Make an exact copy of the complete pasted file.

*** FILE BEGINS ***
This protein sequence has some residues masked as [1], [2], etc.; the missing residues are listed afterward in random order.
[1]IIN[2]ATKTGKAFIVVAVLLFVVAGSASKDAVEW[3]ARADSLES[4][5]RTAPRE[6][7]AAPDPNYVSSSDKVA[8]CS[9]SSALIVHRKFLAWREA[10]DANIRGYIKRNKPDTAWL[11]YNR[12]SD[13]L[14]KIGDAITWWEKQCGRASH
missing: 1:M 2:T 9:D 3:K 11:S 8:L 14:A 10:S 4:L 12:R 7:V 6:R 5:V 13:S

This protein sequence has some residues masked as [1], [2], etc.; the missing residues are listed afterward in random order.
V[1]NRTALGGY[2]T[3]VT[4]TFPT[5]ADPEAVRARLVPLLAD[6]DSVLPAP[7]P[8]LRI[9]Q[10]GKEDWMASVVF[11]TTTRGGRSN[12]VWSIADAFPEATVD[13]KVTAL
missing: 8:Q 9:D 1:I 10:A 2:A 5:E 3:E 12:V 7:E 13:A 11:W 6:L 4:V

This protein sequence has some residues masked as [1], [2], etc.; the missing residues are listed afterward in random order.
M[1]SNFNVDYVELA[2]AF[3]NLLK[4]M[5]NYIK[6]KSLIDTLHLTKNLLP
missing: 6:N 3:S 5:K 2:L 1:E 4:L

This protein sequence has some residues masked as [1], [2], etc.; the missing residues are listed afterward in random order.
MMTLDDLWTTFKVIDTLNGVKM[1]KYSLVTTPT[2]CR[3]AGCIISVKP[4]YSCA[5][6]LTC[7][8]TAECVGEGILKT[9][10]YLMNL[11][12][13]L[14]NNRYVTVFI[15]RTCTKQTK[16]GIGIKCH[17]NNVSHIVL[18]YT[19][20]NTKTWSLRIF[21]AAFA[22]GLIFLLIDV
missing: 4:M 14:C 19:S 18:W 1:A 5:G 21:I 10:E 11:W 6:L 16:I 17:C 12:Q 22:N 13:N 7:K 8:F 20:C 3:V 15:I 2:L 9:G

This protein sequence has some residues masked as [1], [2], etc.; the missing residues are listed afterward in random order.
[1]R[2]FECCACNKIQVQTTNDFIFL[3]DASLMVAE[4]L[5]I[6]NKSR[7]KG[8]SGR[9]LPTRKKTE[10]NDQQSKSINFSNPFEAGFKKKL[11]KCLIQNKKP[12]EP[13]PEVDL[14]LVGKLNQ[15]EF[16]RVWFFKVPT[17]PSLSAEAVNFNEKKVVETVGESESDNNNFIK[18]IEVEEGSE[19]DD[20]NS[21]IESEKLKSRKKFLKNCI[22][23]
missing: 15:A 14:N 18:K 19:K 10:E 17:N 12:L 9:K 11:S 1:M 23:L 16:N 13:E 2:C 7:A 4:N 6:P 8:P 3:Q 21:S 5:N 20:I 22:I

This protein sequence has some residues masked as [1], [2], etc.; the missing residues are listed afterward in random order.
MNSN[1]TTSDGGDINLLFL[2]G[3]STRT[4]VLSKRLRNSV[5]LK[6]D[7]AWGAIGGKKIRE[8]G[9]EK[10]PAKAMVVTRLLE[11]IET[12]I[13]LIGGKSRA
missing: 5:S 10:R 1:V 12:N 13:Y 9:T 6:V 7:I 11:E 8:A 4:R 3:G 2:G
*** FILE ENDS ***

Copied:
This protein sequence has some residues masked as [1], [2], etc.; the missing residues are listed afterward in random order.
[1]IIN[2]ATKTGKAFIVVAVLLFVVAGSASKDAVEW[3]ARADSLES[4][5]RTAPRE[6][7]AAPDPNYVSSSDKVA[8]CS[9]SSALIVHRKFLAWREA[10]DANIRGYIKRNKPDTAWL[11]YNR[12]SD[13]L[14]KIGDAITWWEKQCGRASH
missing: 1:M 2:T 9:D 3:K 11:S 8:L 14:A 10:S 4:L 12:R 7:V 6:R 5:V 13:S

This protein sequence has some residues masked as [1], [2], etc.; the missing residues are listed afterward in random order.
V[1]NRTALGGY[2]T[3]VT[4]TFPT[5]ADPEAVRARLVPLLAD[6]DSVLPAP[7]P[8]LRI[9]Q[10]GKEDWMASVVF[11]TTTRGGRSN[12]VWSIADAFPEATVD[13]KVTAL
missing: 8:Q 9:D 1:I 10:A 2:A 5:E 3:E 12:V 7:E 13:A 11:W 6:L 4:V

This protein sequence has some residues masked as [1], [2], etc.; the missing residues are listed afterward in random order.
M[1]SNFNVDYVELA[2]AF[3]NLLK[4]M[5]NYIK[6]KSLIDTLHLTKNLLP
missing: 6:N 3:S 5:K 2:L 1:E 4:L

This protein sequence has some residues masked as [1], [2], etc.; the missing residues are listed afterward in random order.
MMTLDDLWTTFKVIDTLNGVKM[1]KYSLVTTPT[2]CR[3]AGCIISVKP[4]YSCA[5][6]LTC[7][8]TAECVGEGILKT[9][10]YLMNL[11][12][13]L[14]NNRYVTVFI[15]RTCTKQTK[16]GIGIKCH[17]NNVSHIVL[18]YT[19][20]NTKTWSLRIF[21]AAFA[22]GLIFLLIDV
missing: 4:M 14:C 19:S 18:W 1:A 5:G 21:I 10:E 11:W 6:L 16:I 17:C 12:Q 22:N 13:N 7:K 8:F 20:C 3:V 15:I 2:L 9:G

This protein sequence has some residues masked as [1], [2], etc.; the missing residues are listed afterward in random order.
[1]R[2]FECCACNKIQVQTTNDFIFL[3]DASLMVAE[4]L[5]I[6]NKSR[7]KG[8]SGR[9]LPTRKKTE[10]NDQQSKSINFSNPFEAGFKKKL[11]KCLIQNKKP[12]EP[13]PEVDL[14]LVGKLNQ[15]EF[16]RVWFFKVPT[17]PSLSAEAVNFNEKKVVETVGESESDNNNFIK[18]IEVEEGSE[19]DD[20]NS[21]IESEKLKSRKKFLKNCI[22][23]
missing: 15:A 14:N 18:K 19:K 10:E 17:N 12:L 9:K 11:S 1:M 23:L 16:N 13:E 2:C 7:A 4:N 6:P 8:P 3:Q 21:S 5:N 20:I 22:I

This protein sequence has some residues masked as [1], [2], etc.; the missing residues are listed afterward in random order.
MNSN[1]TTSDGGDINLLFL[2]G[3]STRT[4]VLSKRLRNSV[5]LK[6]D[7]AWGAIGGKKIRE[8]G[9]EK[10]PAKAMVVTRLLE[11]IET[12]I[13]LIGGKSRA
missing: 5:S 10:R 1:V 12:N 13:Y 9:T 6:V 7:I 11:E 8:A 4:R 3:G 2:G